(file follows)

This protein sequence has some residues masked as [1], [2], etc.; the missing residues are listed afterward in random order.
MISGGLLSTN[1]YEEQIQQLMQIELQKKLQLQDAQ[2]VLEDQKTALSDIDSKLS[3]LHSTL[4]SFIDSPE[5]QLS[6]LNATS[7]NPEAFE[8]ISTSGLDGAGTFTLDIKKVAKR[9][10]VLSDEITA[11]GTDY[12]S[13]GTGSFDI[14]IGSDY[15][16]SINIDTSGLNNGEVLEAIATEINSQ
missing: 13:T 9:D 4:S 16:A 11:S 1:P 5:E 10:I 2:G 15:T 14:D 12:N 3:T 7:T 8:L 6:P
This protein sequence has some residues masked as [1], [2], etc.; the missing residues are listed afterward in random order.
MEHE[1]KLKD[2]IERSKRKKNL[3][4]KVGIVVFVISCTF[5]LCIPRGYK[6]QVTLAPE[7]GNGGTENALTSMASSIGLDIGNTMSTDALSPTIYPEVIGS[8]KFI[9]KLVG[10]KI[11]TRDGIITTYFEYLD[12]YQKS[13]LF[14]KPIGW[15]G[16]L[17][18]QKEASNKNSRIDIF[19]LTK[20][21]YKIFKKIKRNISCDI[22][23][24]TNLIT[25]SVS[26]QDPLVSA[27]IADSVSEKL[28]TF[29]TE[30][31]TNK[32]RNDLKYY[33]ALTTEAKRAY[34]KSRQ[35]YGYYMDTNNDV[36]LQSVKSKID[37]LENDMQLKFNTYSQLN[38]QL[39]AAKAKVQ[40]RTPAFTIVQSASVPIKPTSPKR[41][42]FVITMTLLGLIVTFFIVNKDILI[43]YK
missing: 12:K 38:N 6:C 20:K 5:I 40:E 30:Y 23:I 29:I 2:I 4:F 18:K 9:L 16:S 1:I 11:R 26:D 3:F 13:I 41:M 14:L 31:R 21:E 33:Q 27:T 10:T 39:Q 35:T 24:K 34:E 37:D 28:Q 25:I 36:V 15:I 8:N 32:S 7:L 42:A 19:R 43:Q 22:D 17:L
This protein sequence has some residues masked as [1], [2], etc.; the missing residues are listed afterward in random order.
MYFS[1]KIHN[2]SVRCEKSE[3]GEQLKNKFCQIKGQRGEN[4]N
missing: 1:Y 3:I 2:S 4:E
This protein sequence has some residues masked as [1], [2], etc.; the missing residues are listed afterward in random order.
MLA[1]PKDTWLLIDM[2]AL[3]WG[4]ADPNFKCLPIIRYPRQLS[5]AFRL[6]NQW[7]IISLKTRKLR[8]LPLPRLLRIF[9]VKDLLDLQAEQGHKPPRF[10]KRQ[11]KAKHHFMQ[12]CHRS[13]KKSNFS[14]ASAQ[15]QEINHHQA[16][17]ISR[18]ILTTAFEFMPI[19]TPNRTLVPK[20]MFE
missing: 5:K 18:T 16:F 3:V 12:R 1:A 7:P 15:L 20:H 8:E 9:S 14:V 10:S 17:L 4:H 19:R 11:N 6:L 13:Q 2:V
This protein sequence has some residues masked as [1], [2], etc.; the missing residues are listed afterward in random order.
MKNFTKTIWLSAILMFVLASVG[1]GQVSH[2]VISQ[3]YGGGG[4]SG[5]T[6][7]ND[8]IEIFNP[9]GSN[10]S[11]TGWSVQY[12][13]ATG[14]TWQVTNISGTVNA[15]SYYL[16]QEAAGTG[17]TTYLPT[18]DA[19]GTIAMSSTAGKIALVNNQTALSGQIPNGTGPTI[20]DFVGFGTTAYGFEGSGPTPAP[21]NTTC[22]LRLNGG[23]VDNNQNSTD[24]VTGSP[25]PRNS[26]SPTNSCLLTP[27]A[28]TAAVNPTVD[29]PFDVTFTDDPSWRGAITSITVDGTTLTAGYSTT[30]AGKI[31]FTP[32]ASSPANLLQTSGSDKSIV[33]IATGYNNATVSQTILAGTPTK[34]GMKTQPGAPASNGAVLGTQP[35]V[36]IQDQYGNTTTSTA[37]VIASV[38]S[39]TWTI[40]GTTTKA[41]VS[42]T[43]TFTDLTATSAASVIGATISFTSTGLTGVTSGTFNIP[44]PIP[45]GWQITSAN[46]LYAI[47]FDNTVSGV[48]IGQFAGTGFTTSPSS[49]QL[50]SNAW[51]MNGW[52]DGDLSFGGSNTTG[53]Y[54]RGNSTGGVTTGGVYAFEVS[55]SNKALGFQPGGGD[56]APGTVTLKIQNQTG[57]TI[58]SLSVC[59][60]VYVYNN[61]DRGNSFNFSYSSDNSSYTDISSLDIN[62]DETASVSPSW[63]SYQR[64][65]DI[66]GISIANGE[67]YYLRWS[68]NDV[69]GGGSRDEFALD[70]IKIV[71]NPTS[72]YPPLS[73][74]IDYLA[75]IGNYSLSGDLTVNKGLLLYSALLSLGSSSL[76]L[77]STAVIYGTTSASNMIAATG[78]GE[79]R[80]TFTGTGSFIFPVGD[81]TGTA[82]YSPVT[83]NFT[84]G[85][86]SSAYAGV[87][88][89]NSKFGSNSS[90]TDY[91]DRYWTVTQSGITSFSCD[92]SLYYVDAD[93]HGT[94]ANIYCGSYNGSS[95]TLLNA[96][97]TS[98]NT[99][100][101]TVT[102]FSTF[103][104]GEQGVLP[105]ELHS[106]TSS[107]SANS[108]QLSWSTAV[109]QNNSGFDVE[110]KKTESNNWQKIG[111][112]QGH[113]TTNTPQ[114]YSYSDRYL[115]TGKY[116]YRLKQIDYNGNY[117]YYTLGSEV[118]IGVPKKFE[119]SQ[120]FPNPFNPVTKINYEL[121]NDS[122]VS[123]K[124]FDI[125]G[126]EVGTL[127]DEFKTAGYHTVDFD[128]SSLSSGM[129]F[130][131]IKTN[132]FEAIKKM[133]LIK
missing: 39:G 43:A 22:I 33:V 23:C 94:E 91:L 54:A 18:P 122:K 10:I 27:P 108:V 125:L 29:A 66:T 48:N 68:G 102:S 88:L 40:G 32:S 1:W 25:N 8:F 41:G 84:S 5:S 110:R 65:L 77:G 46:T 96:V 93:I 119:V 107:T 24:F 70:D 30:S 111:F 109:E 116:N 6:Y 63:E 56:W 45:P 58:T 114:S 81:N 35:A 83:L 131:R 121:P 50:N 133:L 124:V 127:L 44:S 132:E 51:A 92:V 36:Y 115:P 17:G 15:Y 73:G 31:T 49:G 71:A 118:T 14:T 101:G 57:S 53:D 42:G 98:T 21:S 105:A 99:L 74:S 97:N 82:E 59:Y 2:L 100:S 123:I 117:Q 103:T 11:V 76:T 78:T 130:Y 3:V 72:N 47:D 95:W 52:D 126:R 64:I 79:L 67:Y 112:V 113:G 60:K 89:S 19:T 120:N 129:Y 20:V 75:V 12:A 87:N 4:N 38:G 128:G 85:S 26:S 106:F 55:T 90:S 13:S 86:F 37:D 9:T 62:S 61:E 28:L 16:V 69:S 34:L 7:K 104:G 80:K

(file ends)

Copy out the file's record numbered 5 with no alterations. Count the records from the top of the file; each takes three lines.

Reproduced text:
This protein sequence has some residues masked as [1], [2], etc.; the missing residues are listed afterward in random order.
MKNFTKTIWLSAILMFVLASVG[1]GQVSH[2]VISQ[3]YGGGG[4]SG[5]T[6][7]ND[8]IEIFNP[9]GSN[10]S[11]TGWSVQY[12][13]ATG[14]TWQVTNISGTVNA[15]SYYL[16]QEAAGTG[17]TTYLPT[18]DA[19]GTIAMSSTAGKIALVNNQTALSGQIPNGTGPTI[20]DFVGFGTTAYGFEGSGPTPAP[21]NTTC[22]LRLNGG[23]VDNNQNSTD[24]VTGSP[25]PRNS[26]SPTNSCLLTP[27]A[28]TAAVNPTVD[29]PFDVTFTDDPSWRGAITSITVDGTTLTAGYSTT[30]AGKI[31]FTP[32]ASSPANLLQTSGSDKSIV[33]IATGYNNATVSQTILAGTPTK[34]GMKTQPGAPASNGAVLGTQP[35]V[36]IQDQYGNTTTSTA[37]VIASV[38]S[39]TWTI[40]GTTTKA[41]VS[42]T[43]TFTDLTATSAASVIGATISFTSTGLTGVTSGTFNIP[44]PIP[45]GWQITSAN[46]LYAI[47]FDNTVSGV[48]IGQFAGTGFTTSPSS[49]QL[50]SNAW[51]MNGW[52]DGDLSFGGSNTTG[53]Y[54]RGNSTGGVTTGGVYAFEVS[55]SNKALGFQPGGGD[56]APGTVTLKIQNQTG[57]TI[58]SLSVC[59][60]VYVYNN[61]DRGNSFNFSYSSDNSSYTDISSLDIN[62]DETASVSPSW[63]SYQR[64][65]DI[66]GISIANGE[67]YYLRWS[68]NDV[69]GGGSRDEFALD[70]IKIV[71]NPTS[72]YPPLS[73][74]IDYLA[75]IGNYSLSGDLTVNKGLLLYSALLSLGSSSL[76]L[77]STAVIYGTTSASNMIAATG[78]GE[79]R[80]TFTGTGSFIFPVGD[81]TGTA[82]YSPVT[83]NFT[84]G[85][86]SSAYAGV[87][88][89]NSKFGSNSS[90]TDY[91]DRYWTVTQSGITSFSCD[92]SLYYVDAD[93]HGT[94]ANIYCGSYNGSS[95]TLLNA[96][97]TS[98]NT[99][100][101]TVT[102]FSTF[103][104]GEQGVLP[105]ELHS[106]TSS[107]SANS[108]QLSWSTAV[109]QNNSGFDVE[110]KKTESNNWQKIG[111][112]QGH[113]TTNTPQ[114]YSYSDRYL[115]TGKY[116]YRLKQIDYNGNY[117]YYTLGSEV[118]IGVPKKFE[119]SQ[120]FPNPFNPVTKINYEL[121]NDS[122]VS[123]K[124]FDI[125]G[126]EVGTL[127]DEFKTAGYHTVDFD[128]SSLSSGM[129]F[130][131]IKTN[132]FEAIKKM[133]LIK
missing: 39:G 43:A 22:I 33:V 23:C 94:E 91:L 54:A 18:P 122:K 10:I 27:P 108:V 125:L 29:A 66:T 48:N 68:G 102:S 88:L 40:G 32:S 1:W 25:N 8:F 41:G 84:S 5:S 110:R 65:L 77:G 46:T 96:V 93:I 119:V 107:T 24:F 70:D 30:S 111:F 109:E 116:N 6:Y 63:E 56:W 45:P 58:T 114:S 81:N 35:A 83:L 131:R 121:P 50:N 133:L 124:V 127:L 44:S 132:E 51:A 92:V 36:Y 115:P 17:G 15:Y 73:G 31:T 49:G 71:A 118:T 14:T 101:G 57:S 53:D 42:G 98:T 21:S 105:A 99:L 74:S 97:N 82:E 59:Y 2:L 100:S 123:I 117:Q 103:T 11:V 76:T 78:T 130:Y 3:V 72:N 47:D 95:W 52:D 126:R 64:I 79:L 67:Y 112:V 113:G 60:K 89:S 19:T 120:N 129:Y 20:V 75:V 12:A 87:N 4:N 38:G 128:G 85:S 26:S 106:F 55:T 90:S 13:S 86:F 37:D 9:T 62:S 61:E 28:L 16:V 69:S 34:L 7:K 104:G 80:K